With Christmas fast approaching and the end of the year nigh I went with Stephen to Dungeness on the 23rd hoping to get a few extra year ticks before it was too late and despite recent rain and weather reports of cloud with showers it was a nice bright sunny day with little wind.
We started off at the ARC pit; parking up we were greeted by a small flock of Tree Sparrows, we moved on to the hide and were surprised to find it empty. There was a lot going on with Lapwing covering most of the islands, whilst plenty of Tufted Duck, Gadwall, Coot, Widgeon and Teal were in the water, among them was a single Goldeneye. Some Mute Swans flew in and amongst them was a solitary Bewick’s Swan, whilst on the far bank a Great White Egret was chased off by a Heron. It flew to our side of the lake, but disappeared into the reeds.
|Great White Egret - Canon 400D + 100-400mm Lens|
Gulls were also in abundance, mainly Great Black Backed and Herring Gulls whilst closer to us on our right a Cetti’s Warbler called and made a couple of brief appearances. A flock of Long Tailed Tits with a few Blue Tits in their midst were to our left, a Robin also made an appearance as did a Chiffchaff and a Wren.
|Chiffchaff - Canon 400D + 100-400mm Lens|
The final sighting at the ARC was a Long Tailed Duck, it was about as far from us as you could get from us and still be seen with a telescope next to the far bank, an excellent start to the day. As we left the hide Stephen showed me the short walk nearby which was fairly quiet except for a Great Spotted Woodpecker clinging to the top of a tree posing very nicely – if it wasn’t for all the twigs.
|Great Spotted Woodpecker - Canon 400D + 100-400mm Lens|
At the reserve proper we decided to walk clockwise round, taking in Firth, Makepeace and Scott hides, however the sun was to the South dazzling us for over half the lake and making it impossible to identify anything other than by silhouette. There were more Coots and Cormorants plus a fantastic amount of Shovelers to be seen here. From the last hide where the sun effects were not as bad we could also pick out some Pintails which had been hidden behind one of the islands. Pochard, Garganey, Wigeon and Tufted were also present.
Christmas Dell hide had very little on show, a Great Crested Grebe, some Greylag Geese, a couple of Tufted Duck and a pair of Mallards who were courting, not only this but after a short courtship display, they mated. Egg laying in January? According to a couple of dodgy domestic duck sites I have looked at it is unlikely, mating does go on throughout the year with fertilized egg production only occurring as a result as expected in spring. I am on the search for more learned sources.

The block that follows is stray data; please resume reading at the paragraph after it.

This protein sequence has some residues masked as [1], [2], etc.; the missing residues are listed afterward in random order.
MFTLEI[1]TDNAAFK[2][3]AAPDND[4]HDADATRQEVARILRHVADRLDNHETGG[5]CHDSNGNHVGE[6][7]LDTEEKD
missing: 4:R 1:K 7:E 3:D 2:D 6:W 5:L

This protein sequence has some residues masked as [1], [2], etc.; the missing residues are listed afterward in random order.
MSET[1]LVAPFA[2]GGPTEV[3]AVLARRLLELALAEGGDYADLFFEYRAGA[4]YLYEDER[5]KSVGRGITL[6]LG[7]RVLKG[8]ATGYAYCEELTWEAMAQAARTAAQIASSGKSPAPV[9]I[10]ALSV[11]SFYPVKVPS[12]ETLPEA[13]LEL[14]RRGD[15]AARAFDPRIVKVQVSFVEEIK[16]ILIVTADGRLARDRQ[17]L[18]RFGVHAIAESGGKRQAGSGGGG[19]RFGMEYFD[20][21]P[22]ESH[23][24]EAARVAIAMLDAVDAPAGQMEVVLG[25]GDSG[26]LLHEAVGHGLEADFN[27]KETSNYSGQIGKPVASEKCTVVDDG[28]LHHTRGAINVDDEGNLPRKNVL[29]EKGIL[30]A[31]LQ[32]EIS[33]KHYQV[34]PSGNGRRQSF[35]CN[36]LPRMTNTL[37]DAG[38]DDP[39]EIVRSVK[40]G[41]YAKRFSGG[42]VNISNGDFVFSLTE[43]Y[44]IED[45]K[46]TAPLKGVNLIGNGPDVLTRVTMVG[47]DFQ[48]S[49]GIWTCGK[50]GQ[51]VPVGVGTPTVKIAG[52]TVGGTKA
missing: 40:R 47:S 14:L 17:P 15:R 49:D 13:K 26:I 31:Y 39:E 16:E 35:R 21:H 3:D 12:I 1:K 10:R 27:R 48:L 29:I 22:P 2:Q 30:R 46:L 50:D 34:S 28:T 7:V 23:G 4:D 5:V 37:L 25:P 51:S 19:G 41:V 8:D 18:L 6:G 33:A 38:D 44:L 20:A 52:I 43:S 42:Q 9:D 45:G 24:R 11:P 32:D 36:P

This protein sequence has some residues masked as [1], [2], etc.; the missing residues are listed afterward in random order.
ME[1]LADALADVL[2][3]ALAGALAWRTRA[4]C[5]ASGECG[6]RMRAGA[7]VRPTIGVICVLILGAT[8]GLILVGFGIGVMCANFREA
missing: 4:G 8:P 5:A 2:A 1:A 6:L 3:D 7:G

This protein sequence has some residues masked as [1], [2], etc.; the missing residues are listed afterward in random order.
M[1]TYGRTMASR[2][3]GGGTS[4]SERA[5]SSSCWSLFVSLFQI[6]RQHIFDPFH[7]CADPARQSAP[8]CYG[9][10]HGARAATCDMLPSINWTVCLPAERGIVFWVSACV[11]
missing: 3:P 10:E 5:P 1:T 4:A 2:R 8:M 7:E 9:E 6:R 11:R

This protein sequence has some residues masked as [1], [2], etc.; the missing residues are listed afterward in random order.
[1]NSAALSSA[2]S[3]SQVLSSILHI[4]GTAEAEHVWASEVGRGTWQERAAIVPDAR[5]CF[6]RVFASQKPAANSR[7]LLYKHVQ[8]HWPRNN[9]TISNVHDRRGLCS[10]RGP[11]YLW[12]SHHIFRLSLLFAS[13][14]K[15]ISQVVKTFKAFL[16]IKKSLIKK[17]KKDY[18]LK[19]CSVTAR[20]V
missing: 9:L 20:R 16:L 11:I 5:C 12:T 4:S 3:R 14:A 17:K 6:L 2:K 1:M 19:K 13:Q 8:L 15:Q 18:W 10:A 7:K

|Robin ay ARC - Canon 400D + 100-400mm Lens|
Denge Marsh hide gave us fantastic views of Marsh Harriers. At one point there was a pair working their way southwards, whilst at the same time another single Marsh Harrier stayed over to the North, this latter eventually sat on a post opposite the hide, remaining there about 10 minutes, sadly my autofocus could not lock-on and all my photos of him came out fuzzy. I checked the pylons and wires for smaller raptors, but found only Starlings and Wood Pigeons. From the hide we saw quite a lot of Dabchicks, one of which was noticeably smaller than the others; this was also noticed by a passing Magpie which made an attempt to grab at it as it flew over. Its small size and the fact it seemed to sit lower in the water led us to believe we may have been looking at something else, but a little book searching left us with the conclusion that it was just a small dabchick. Black Headed Gulls were in the pool, a Little Egret was across hunting across the other side and we also managed to pick out a few Reed Buntings among the reeds on the far bank; then a fellow watcher in the hide with us spotted a Kingfisher sat on an ideal perch in a break in the reeds to the North.
|Coot - Canon 400D + 100-400mm Lens|
|Reed Bunting on feeder at Visitor Centre - Canon 400D + 100-400mm Lens|
We left Dungeness to go to Littlestone to see the Short Eared Owls, checking the back of the ARC as we went, the only new sighting was a Black Tailed Godwit – which Stephen missed, whilst nearer to Littlestone we saw 3 Brent Geese fly over. We arrived just before dusk, but had missed the Owls, apparently they had been out most of the day and dusk was now too late to see them. However soon after parking up a Peregrine Falcon flew past us, his mask clearly visible through the binoculars. We did see loads of Curlews on the beach with some Oystercatchers and Godwits which Stephen identified as Bar-Tailed, also a friendly Pied Wagtail paid us a visit. It was a highly successful day with 53 different species (individually 52 each), topped off with clear sightings of the Great White Egret, Great Spotted Woodpecker and the Peregrine Falcon. We had lovely weather and met some lovely people in our travels.